WASHINGTON, D.C. (CBS 5 / KCBS / AP) — Braced for a fight, President Barack Obama on Wednesday unveiled the most sweeping proposals for curbing gun violence in two decades, pressing a reluctant Congress to pass universal background checks and bans on military-style assault weapons and high-capacity ammunition magazines like the ones used in the Newtown, Conn., school shooting.
A CBS 5 poll of Bay Area residents – taken shortly after the president released his plan – showed significant support for background checks (76%), an assault weapons ban (71%), and ammunition limits (67%).READ MORE: Police Activity Closes Civic Center BART Station
RELATED CONTENT: Download the complete CBS 5 poll results data (.pdf)
U.S. House Minority Leader Nancy Pelosi (D-San Francisco) was also quick to embrace Obama’s plan – although Republican House Speaker John Boehner was non-committal to the president’s package and signaled no urgency to act on the legislative proposals.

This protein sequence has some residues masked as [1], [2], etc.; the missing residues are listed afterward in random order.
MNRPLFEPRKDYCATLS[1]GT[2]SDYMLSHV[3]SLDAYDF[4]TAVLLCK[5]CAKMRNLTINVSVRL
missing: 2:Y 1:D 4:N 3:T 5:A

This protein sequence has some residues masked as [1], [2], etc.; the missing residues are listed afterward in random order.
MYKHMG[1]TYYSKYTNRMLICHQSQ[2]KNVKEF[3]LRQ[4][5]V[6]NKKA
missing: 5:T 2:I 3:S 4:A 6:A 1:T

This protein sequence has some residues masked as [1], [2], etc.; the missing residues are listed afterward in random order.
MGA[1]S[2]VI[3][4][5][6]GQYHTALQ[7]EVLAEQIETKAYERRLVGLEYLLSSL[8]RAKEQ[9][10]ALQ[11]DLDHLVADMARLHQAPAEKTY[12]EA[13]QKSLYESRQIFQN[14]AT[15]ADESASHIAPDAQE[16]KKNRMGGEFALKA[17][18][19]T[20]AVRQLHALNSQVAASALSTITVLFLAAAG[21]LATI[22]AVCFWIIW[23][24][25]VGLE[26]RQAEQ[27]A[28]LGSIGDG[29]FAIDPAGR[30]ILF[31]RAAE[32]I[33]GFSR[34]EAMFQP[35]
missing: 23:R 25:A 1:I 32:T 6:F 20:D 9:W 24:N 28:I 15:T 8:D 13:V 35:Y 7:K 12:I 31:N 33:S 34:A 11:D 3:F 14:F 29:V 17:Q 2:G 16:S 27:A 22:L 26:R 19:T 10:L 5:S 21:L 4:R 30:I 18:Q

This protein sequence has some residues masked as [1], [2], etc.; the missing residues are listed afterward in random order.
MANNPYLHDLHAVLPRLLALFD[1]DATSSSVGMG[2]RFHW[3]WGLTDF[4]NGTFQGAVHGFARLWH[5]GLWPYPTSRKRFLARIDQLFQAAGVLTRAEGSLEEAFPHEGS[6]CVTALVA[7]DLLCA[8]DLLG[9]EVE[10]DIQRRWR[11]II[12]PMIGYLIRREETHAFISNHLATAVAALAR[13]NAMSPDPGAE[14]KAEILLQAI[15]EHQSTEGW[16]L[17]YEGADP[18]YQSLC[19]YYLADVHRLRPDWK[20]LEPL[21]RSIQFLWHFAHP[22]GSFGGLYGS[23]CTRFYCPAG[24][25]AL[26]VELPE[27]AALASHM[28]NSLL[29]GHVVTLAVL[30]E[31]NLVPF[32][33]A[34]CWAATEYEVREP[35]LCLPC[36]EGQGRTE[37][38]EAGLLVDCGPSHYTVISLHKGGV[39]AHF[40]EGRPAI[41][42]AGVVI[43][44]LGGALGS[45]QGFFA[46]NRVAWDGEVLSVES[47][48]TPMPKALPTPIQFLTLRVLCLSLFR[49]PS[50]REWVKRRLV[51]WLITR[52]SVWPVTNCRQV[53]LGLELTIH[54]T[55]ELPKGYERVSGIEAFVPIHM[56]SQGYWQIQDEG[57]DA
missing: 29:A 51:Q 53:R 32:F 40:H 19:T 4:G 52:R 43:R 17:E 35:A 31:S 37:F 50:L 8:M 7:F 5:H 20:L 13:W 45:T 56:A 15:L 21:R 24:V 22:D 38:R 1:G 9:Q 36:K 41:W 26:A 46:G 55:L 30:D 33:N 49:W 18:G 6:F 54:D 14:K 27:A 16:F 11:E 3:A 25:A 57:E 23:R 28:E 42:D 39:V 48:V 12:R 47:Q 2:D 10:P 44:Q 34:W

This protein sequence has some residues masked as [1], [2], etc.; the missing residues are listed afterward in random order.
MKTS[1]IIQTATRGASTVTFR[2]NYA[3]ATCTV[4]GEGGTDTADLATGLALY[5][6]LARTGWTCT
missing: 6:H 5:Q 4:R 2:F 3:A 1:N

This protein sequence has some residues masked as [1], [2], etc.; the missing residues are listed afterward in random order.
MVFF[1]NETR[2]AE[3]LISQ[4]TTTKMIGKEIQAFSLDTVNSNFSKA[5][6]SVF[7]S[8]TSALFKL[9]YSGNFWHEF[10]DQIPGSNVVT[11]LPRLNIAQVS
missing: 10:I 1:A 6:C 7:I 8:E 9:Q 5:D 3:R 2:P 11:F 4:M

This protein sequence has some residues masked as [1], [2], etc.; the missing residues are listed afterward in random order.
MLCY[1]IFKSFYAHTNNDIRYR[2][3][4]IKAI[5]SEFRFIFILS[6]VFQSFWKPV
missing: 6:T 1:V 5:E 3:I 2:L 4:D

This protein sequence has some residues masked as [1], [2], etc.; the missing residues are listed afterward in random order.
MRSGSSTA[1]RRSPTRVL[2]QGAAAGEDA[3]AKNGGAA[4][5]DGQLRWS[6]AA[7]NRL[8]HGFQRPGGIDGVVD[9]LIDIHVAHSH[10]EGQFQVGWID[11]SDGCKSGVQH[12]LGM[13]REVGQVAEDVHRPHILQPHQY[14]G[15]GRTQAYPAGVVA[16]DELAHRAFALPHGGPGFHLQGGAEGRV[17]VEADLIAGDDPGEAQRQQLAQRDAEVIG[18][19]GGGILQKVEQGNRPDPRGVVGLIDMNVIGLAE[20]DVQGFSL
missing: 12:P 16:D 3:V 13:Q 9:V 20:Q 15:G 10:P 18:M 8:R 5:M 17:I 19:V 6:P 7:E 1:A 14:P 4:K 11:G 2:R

“Congress must do its part, without further delay, to strengthen background checks and take the most dangerous weapons and assault magazines out of the hands of those in greatest danger of doing harm to themselves and to others,” Pelosi said in a statement to CBS San Francisco. “For the families of the victims of Sandy Hook, of every massacre and every incident of gun violence, there is simply no time to waste.”
A month after that horrific massacre, Obama also used his presidential powers to enact 23 measures that don’t require the backing of lawmakers. The president’s executive actions include ordering federal agencies to make more data available for background checks, appointing a director of the Bureau of Alcohol, Tobacco, Firearms and Explosives, and directing the Centers for Disease Control to research gun violence.
But the president, speaking at White House ceremony, focused his attention on the divided Congress, saying only lawmakers could enact the most effective measures for preventing more mass shootings.
“To make a real and lasting difference, Congress must act,” Obama said. “And Congress must act soon.”
San Francisco Mayor Ed Lee was heading to Washington for the U.S. Conference of Mayors as he parsed through Obama’s executive order, and said that he would have to answer several questions like if San Francisco has the resources to do extensive background checks on all gun buyers and whether police can get armor-piercing bullets off the streets.